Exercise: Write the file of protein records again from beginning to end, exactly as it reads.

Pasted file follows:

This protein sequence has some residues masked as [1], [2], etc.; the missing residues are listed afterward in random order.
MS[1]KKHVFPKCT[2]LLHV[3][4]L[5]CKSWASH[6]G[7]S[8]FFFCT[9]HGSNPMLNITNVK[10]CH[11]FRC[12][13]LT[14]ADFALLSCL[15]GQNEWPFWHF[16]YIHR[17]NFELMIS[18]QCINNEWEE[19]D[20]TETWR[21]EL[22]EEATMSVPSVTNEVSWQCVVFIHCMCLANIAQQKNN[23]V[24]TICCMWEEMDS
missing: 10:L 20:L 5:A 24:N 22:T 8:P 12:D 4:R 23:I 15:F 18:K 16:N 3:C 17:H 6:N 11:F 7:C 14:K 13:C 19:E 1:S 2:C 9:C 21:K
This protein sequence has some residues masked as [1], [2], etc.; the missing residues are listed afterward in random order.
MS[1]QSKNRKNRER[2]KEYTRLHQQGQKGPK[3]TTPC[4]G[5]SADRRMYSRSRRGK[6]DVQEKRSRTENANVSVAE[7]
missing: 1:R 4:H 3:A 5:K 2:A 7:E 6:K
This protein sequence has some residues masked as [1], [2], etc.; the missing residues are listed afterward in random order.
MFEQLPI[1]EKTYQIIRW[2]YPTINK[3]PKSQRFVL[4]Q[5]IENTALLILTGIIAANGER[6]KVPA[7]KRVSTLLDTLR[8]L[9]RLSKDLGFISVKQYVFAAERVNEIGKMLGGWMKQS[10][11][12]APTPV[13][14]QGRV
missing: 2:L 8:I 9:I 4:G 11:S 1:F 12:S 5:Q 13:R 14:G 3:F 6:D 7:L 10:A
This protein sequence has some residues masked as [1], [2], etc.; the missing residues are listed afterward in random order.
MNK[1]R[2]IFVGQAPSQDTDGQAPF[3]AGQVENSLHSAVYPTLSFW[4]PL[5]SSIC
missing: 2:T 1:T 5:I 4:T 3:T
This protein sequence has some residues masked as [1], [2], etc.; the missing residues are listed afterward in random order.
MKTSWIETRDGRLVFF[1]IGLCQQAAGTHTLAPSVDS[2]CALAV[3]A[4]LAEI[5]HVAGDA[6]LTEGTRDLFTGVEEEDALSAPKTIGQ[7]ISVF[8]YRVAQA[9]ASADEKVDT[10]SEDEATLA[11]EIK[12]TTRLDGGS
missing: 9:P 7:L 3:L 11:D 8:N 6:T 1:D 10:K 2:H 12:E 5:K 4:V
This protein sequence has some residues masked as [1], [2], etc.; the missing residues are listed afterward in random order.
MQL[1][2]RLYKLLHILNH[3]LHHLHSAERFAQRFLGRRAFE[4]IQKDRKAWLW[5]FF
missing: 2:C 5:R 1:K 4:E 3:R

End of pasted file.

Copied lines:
This protein sequence has some residues masked as [1], [2], etc.; the missing residues are listed afterward in random order.
MS[1]KKHVFPKCT[2]LLHV[3][4]L[5]CKSWASH[6]G[7]S[8]FFFCT[9]HGSNPMLNITNVK[10]CH[11]FRC[12][13]LT[14]ADFALLSCL[15]GQNEWPFWHF[16]YIHR[17]NFELMIS[18]QCINNEWEE[19]D[20]TETWR[21]EL[22]EEATMSVPSVTNEVSWQCVVFIHCMCLANIAQQKNN[23]V[24]TICCMWEEMDS
missing: 10:L 20:L 5:A 24:N 22:T 8:P 12:D 4:R 23:I 15:F 18:K 16:N 3:C 17:H 6:N 11:F 7:C 14:K 13:C 19:E 1:S 2:C 9:C 21:K
This protein sequence has some residues masked as [1], [2], etc.; the missing residues are listed afterward in random order.
MS[1]QSKNRKNRER[2]KEYTRLHQQGQKGPK[3]TTPC[4]G[5]SADRRMYSRSRRGK[6]DVQEKRSRTENANVSVAE[7]
missing: 1:R 4:H 3:A 5:K 2:A 7:E 6:K
This protein sequence has some residues masked as [1], [2], etc.; the missing residues are listed afterward in random order.
MFEQLPI[1]EKTYQIIRW[2]YPTINK[3]PKSQRFVL[4]Q[5]IENTALLILTGIIAANGER[6]KVPA[7]KRVSTLLDTLR[8]L[9]RLSKDLGFISVKQYVFAAERVNEIGKMLGGWMKQS[10][11][12]APTPV[13][14]QGRV
missing: 2:L 8:I 9:I 4:G 11:S 1:F 12:S 5:Q 13:R 14:G 3:F 6:D 7:L 10:A
This protein sequence has some residues masked as [1], [2], etc.; the missing residues are listed afterward in random order.
MNK[1]R[2]IFVGQAPSQDTDGQAPF[3]AGQVENSLHSAVYPTLSFW[4]PL[5]SSIC
missing: 2:T 1:T 5:I 4:T 3:T
This protein sequence has some residues masked as [1], [2], etc.; the missing residues are listed afterward in random order.
MKTSWIETRDGRLVFF[1]IGLCQQAAGTHTLAPSVDS[2]CALAV[3]A[4]LAEI[5]HVAGDA[6]LTEGTRDLFTGVEEEDALSAPKTIGQ[7]ISVF[8]YRVAQA[9]ASADEKVDT[10]SEDEATLA[11]EIK[12]TTRLDGGS
missing: 9:P 7:L 3:L 11:D 8:N 6:T 1:D 10:K 2:H 12:E 5:K 4:V
This protein sequence has some residues masked as [1], [2], etc.; the missing residues are listed afterward in random order.
MQL[1][2]RLYKLLHILNH[3]LHHLHSAERFAQRFLGRRAFE[4]IQKDRKAWLW[5]FF
missing: 2:C 5:R 1:K 4:E 3:R